Born November 22, 1969, Marjane Satrapi is a multitalented artist --- a writer, graphic novelist, and filmmaker --- but she is best known for her renowned autobiographical graphic novels exploring life after the Iranian Revolution. Her work is centered on her family, but explores greater themes in the relationship between the East and the West.

Satrapi was born in Rasht, Iran, but grew up in Tehran, attending the prestigious Lycée Francais. She was still a child when the Iranian government was overthrown and replaced with an Islamic republic under Ayatollah Khomeini. The relatively pro-Western government was replaced with an anti-Western theocracy, with a new constitution.

Things got worse when Iraq invaded Iran, starting the Iran-Iraq war. Satrapi’s parents sent her to Vienna when she was 14 to escape the war and the oppressive regime. She returned to Iran at 18 to study visual communication in Tehran.

At 24, Satrapi left Iran and an unhappy marriage to move to Strasbourg, where she again studied art. From there she moved to Paris and befriended members of the Atelier des Vosges, a studio full of comic artists, who introduced her to the work of graphic novelists such as Art Spiegelman. Satrapi realized she could use the visual medium of comics to tell the story of Iran --- her Iran, the real Iran --- which many people in the Western world were misinformed about.


Persepolis, by Marjane Satrapi. (L'Association / Pantheon)


Like Spiegelman’s Maus, Satrapi’s first graphic novel Persepolis is focused on the experiences of her family during oppressive, traumatic regimes. Persepolis is told from the perspective of Satrapi as a child, when Iran instituted many changes as a result of the Revolution. Secular education was abolished, gender segregation occurred, women and girls were required to wear the veil --- especially foreign to Satrapi, whose family was secular and Marxist.

Persepolis portrays the time both before and after the Revolution, both of which contained much political turmoil and oppression. Satrapi shows the reasons why many in Iran wanted a revolution, but also the consequences of the revolution that occurred.

Persepolis follows Satrapi from ages 10-14, a trying enough time for a young person without societal upheaval and war. Satrapi becomes increasingly rebellious and political, wearing denim jackets and listening to illegal tapes with forbidden music. Her neighbours’ house gets bombed; her uncle is executed. Her parents, fearing for her safety, send her to Austria. Persepolis 2: The Story of a Return details Satrapi’s time in Austria and her return to Tehran at 18.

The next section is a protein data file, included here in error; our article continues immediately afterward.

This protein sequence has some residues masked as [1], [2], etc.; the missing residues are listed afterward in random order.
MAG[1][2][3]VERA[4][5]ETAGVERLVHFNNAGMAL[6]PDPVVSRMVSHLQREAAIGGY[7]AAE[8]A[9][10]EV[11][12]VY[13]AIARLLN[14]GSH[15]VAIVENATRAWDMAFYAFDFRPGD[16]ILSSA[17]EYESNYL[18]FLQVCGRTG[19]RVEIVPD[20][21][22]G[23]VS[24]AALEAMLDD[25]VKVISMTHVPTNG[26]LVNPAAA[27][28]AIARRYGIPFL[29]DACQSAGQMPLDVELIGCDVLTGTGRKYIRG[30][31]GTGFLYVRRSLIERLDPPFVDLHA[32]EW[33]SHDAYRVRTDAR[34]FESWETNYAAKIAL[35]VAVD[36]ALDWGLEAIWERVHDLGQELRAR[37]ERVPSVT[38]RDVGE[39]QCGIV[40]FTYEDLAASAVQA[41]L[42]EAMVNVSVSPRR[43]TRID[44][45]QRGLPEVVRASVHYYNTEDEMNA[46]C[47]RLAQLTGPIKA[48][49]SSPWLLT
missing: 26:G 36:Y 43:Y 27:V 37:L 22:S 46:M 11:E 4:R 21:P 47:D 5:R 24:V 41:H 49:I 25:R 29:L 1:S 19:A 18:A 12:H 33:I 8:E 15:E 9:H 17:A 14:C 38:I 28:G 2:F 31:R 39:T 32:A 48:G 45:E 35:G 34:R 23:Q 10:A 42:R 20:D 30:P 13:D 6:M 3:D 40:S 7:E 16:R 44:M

Both Persepolis and Persepolis 2 were incredibly well received and earned several awards, including the Angoulême Coup de Coeur, the Prix du Lion from the Belgian Center for Comic Strips, and the Prix France Info.


Embroideries, by Marjane Satrapi. (L'Association / Pantheon)
Embroideries, by Marjane Satrapi. (L'Association / Pantheon)


Satrapi’s next graphic novels continued to tell her family’s story. Embroideries focuses on her grandmother and other Iranian women, talking about sex and love and men. It’s a hilarious, frank look at the private lives of women. Chicken with Plums tells the story of Satrapi’s great uncle, a renowned musician, who discovers his prized instrument is damaged and no longer usable. He decides life is no longer worth living and takes to his bed. Chicken with Plums investigates the story of his life within this context.

Persepolis and Chicken with Plums were both made into films, co-written and co-directed by Satrapi, with Vincent Paronnaud. Persepolis was nominated for an Academy Award for best animated feature.

Satrapi continues to write and direct. She produced two more graphic works, Monsters are Afraid of the Moon and The Sigh, this time for children and young adults respectively. She also directed the live action movies Gang of the Jotas and The Voices.

Persepolis has been challenged for its inclusion in library collections and schools, making the American Library Association’s list of the ten most frequently challenged books in 2014. Satrapi’s work remains an important look at freedom and family, and one of the most important graphic novels ever written.


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